Engaged users are healthy patients. It makes sense. Patients who are invested in their health will work harder to maintain wellness creating the optimum preventative feedback loop. They understand their current health statuses and are actively improving them. Even key organizations like the Centers for Medicare & Medicaid recognize the importance of patient engagement and have named it as a goal.
What’s the difference between patient engagement and activation?
Patient engagement and activation denote varying levels of interaction and accountability in the process to maintain prime health. A hypothetical example best illustrates their difference. Say a provider recommended that a patient begin using a wearable to log personal health data. Also suppose the data that wearable collected could be viewed through a smartphone app.
An engaged patient might use the wearable and check the app every once in a while.
An activated patient, would use the wearable, check the app data and begin to modify and improve behavior based on conclusions they drew from viewing their habits captured via the technology.
Patient activation matters
Researchers have found a link between activated patients and the populations who engage in preventative behaviors like taking prescriptions as directed and living well. Patients with higher activation levels also seek information about their health more readily and engage in self-health management.
Judith Hibbard, University of Oregon Professor, studies patient activation at the Institute for Policy Research and Innovation. Her work has further reinforced the link between patient activation and proactive health management.
- 88% of level 4 activated patients (the highest activation level) take prescriptions as directed compared to 31% of level 1 activated patients.
- 78% of level 4 activated patients read about complications related to their conditions compared to 36% of level 1 activated patients.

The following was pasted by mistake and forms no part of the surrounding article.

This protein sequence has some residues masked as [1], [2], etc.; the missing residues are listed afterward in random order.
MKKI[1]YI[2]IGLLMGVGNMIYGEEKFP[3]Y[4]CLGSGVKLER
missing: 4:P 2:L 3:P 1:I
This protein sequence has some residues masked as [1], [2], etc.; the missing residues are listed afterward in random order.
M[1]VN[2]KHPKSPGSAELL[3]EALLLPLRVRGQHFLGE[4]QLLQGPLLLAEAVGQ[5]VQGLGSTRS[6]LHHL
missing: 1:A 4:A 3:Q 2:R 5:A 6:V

Providers have incentive to invest in patient engagement and activation
In the fee-for-service based care model, patients are billed based on the number of services performed. Thus in this model, providers are implicitly incentivized to provide more services to patients. The fee-for-service model doesn’t encourage institutions to streamline services or incorporate preventative tests, like Cardiac Calcium Scoring. Cardiac Calcium Scoring detects early signs of a potentially fatal heart attack. Instead, it’s more lucrative to treat patients for services required after a heart attack occurs.
The times they are a changin’
Now there’s a nationwide effort to hold each member of the care cycle accountable for patient outcomes. For providers that means looking at variables like hospital readmission to help secure government funding.
Beginning to hold providers accountable for quality patient care points toward the increasing emphasis on wellness and preventative health.
As research has shown, patient activation represents a valuable component to consider in teaching and normalizing wellness activities. Incorporating wellness technology into healthcare can help.
Wellness software, designed intuitively, offers the potential to engage patients and encourage positive activation behaviors. Read our Complete Guide to Wellness Software Development to learn more.
Photo courtesy of phipatbig.